Join the Emergency Community Council Meeting on Affordable Housing Thursday, October 7 at 6pm. Register now to attend!

Thursday, October 7 • 6pm 

Emergency Community Council Meeting
330 5th Street North
St Petersburg, 33701
Register now
We are at a unique moment in our city as we recover from COVID-19. For many, getting back to normal may sound great, but for too many of us going back to normal won’t be enough after surviving the pandemic. The sacrifices of our frontline workers, the lack of access to healthcare, our affordable housing crisis and the alarming rise in gun violence in our city have all exposed a new urgency for change.

To respond to the unique challenges and opportunities of this moment, the Pinellas Theory of Change (PTOC) has aligned the momentum of faith groups, labor unions, climate and justice organizations, multi-racial organizers and others committed to building power for every-day people no matter what we look like, where we live, or where we come from.

In response to the historic investment coming to our city from the American Rescue Plan, and based on our collective experience working in the communities we serve, PTOC offers our Priorities for a People’s Rescue, which we feel reflects the needs of residents at this critical time. Equally important, these proposals encourage (■) expanding democracy for our residents, (●) real investment in our community wealth and (◆) putting an end to the legacy of Jim Crow as guiding principles for lasting change.

Priorities for a People's Rescue

Recognizing Healthcare Heroes and Other Essential Workers ●

During the pandemic healthcare and other essential workers risked their lives to provide vital community services. They deserve recognition for their sacrifice. Payments should prioritize grants for these essential workers who faced greatest risk during the height of the pandemic and are in the greatest need of support.

Addressing the Public Health Crisis of Gun Violence ◆

The highest number of gun homicides in the U.S. in over 20 years happened in 2020. This crisis requires investment in community-based intervention programs focused on individuals at highest risk. Examples include substance use treatment, cognitive behavioral therapy, trauma recovery services, emergency housing, job training and employment opportunities.

Healthcare for Our Most Impacted Communities ◆

The pandemic revealed serious healthcare disparities in COVID-19 cases and treatment. Black Florida residents contracted the coronavirus at 2.5 times the rate of white residents and St. Petersburg infections clustered in predominantly black neighborhoods. We need to greatly expand accessibility to health services for our most impacted populations through bold investments that empower local providers who have established relationships in the community.

Preparing for Climate Change in Working Communities ●

In St. Petersburg rising waters threaten to inundate public infrastructure and natural settling is causing land to slowly sink. These conditions pose an existential threat to vulnerable communities that are already seeing the damage caused from hard rains and large storms, which now regularly flood neighborhoods in our city. Our city must invest in green infrastructure that improves the sustainability and resiliency of these communities.

An Affordable Roof Over Our Head for Today and Tomorrow ●

Housing is a public good just like our roads, libraries, and schools. We must establish rent relief programs that can help families stay in their homes and prohibit fines and fees for late payment. Above all our city must also invest in strategies that prioritize permanent affordability as defined by the residents themselves, while providing dedicated funding for education, tenant-landlord mediation services and technical assistance for renters and homeowners.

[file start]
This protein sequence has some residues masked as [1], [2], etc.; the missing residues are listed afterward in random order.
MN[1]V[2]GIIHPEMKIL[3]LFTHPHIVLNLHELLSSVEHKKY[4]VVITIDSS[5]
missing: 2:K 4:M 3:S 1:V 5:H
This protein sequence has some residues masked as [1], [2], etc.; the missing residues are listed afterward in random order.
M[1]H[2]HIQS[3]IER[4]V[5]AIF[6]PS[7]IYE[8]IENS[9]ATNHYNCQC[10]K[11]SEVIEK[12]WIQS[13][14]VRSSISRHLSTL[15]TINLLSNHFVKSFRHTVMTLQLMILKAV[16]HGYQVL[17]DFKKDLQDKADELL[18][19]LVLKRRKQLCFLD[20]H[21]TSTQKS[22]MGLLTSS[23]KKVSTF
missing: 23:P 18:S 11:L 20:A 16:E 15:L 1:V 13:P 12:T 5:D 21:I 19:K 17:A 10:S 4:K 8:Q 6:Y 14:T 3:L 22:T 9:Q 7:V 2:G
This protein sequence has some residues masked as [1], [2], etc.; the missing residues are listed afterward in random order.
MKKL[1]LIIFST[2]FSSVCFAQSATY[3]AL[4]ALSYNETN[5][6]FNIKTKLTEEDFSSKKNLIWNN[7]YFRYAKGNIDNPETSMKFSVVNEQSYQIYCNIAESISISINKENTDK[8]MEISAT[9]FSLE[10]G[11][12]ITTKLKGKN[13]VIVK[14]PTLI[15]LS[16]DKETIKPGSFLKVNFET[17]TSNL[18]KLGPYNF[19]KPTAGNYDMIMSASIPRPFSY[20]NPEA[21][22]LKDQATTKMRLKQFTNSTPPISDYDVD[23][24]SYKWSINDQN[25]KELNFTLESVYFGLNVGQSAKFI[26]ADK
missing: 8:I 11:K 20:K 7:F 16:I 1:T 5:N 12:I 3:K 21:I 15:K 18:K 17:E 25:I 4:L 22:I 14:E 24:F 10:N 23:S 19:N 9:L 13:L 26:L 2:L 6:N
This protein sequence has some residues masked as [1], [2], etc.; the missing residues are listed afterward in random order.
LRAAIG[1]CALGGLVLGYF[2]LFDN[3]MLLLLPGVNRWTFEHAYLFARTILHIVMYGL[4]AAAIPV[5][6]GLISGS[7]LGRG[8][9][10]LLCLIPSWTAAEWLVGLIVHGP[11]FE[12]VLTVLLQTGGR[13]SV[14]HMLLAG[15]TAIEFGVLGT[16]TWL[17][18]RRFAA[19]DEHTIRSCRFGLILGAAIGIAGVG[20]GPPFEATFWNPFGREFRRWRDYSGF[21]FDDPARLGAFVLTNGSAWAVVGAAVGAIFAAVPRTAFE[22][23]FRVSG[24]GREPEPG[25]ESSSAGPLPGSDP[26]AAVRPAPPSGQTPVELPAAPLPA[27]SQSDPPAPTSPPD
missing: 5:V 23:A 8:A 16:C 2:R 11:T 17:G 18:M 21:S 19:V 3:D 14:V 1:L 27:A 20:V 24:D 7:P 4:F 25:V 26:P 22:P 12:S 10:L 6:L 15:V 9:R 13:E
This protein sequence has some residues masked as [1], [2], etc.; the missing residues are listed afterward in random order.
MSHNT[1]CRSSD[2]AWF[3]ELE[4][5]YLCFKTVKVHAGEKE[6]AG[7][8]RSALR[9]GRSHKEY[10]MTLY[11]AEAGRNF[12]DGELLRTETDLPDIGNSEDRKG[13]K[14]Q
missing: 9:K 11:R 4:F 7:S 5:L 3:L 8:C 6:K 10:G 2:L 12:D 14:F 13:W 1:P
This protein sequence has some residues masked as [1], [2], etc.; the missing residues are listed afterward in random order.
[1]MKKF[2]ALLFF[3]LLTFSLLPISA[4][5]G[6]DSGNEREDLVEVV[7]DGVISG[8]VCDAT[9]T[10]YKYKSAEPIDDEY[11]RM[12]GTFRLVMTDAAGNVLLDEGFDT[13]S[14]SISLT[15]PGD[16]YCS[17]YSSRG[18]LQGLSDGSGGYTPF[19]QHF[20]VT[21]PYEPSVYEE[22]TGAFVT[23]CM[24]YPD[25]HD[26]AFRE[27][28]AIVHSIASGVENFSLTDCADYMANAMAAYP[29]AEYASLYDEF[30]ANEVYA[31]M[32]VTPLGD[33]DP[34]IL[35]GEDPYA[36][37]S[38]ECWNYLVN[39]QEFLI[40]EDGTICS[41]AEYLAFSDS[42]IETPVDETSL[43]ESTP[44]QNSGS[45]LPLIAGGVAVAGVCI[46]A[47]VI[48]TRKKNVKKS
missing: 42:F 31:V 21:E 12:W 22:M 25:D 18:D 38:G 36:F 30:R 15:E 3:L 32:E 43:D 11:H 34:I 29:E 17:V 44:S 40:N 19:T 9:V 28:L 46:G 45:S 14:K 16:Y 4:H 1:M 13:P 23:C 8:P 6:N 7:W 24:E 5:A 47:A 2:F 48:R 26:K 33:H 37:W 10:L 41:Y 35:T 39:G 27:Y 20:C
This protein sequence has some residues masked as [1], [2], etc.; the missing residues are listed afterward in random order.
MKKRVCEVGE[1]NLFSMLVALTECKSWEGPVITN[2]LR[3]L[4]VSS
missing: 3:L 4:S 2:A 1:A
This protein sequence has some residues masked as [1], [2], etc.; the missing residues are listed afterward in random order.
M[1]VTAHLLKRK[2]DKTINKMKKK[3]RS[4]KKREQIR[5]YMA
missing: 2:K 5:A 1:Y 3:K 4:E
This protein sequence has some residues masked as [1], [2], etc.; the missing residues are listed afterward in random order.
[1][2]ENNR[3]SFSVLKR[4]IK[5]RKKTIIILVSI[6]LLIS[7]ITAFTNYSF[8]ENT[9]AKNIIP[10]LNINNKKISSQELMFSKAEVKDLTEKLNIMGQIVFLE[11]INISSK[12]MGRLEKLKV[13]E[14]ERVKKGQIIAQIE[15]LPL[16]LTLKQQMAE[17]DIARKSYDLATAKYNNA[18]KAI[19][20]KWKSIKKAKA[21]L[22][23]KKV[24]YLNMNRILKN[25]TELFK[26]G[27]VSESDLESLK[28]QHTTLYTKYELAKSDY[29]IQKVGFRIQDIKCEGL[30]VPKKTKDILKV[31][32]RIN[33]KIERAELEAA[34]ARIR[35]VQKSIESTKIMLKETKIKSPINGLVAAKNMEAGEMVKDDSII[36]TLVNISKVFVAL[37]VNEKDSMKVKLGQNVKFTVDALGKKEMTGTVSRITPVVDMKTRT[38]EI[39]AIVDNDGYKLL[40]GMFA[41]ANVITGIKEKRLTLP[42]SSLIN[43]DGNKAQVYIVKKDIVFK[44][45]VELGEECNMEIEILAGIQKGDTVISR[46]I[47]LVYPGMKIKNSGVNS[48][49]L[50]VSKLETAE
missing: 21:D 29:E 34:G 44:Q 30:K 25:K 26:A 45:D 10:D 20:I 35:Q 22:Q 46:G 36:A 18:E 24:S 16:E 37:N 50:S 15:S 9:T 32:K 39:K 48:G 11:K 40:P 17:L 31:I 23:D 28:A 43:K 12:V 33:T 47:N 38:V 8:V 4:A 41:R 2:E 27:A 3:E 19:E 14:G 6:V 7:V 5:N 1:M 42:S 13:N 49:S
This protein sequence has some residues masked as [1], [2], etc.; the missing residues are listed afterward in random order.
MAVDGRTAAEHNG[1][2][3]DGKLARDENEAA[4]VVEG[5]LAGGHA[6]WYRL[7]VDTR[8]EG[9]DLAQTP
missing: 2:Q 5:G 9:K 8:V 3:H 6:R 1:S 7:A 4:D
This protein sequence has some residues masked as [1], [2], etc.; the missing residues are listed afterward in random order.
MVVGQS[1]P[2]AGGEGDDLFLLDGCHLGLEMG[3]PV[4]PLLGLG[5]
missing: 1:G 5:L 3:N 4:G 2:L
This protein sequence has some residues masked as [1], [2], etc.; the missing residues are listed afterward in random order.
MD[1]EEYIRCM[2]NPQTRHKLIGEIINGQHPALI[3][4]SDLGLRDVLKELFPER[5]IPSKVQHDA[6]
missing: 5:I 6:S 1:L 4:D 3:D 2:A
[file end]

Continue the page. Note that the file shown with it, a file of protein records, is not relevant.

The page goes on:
Getting Residents Back on the Road ●

The COVID-19 pandemic reduced bus service and made it extremely difficult for residents to use public transit. Our city should encourage residents to return to our public transportation systems by providing vouchers and reduced fares for individuals and families in greatest need with special priority for those seeking vaccinations as well as elderly residents.

Youth Unemployment as a Historic Opportunity ●

A significant portion of our city’s workforce is approaching retirement age. American Rescue Plan funds can preserve the experience and institutional knowledge needed for delivery of our public services through investments in workforce development and apprenticeship programs to prepare our youth today for the quality union jobs we know will soon need to be filled. Our city should partner with local institutions with established community relationships to provide career opportunities to youth in our most impacted communities.

Confronting Gentrification and Increasing Black Ownership ◆

Gentrification pushes low-income and minority populations out of their homes. Similarly, small, locally owned businesses and neighborhoods are impacted. The city can support minority-owned firms in St. Petersburg through small business-friendly policies and programs that focus on both job creation and job retention for local residents. We must also increase the diversity of businesses eligible for local government contracts through the Inclusive St. Pete partnership.

Expanding Residents’ Voice in Local Democracy ■

St. Petersburg residents desire to play an active role in local government—especially around the allocation of the budget. A portion of city funds should be set aside annually to establish a process of participatory budgeting that will allow residents to vote directly on publicly-funded projects. This will build stronger communities and make our budget more equitable and responsive to the needs of everyday people.
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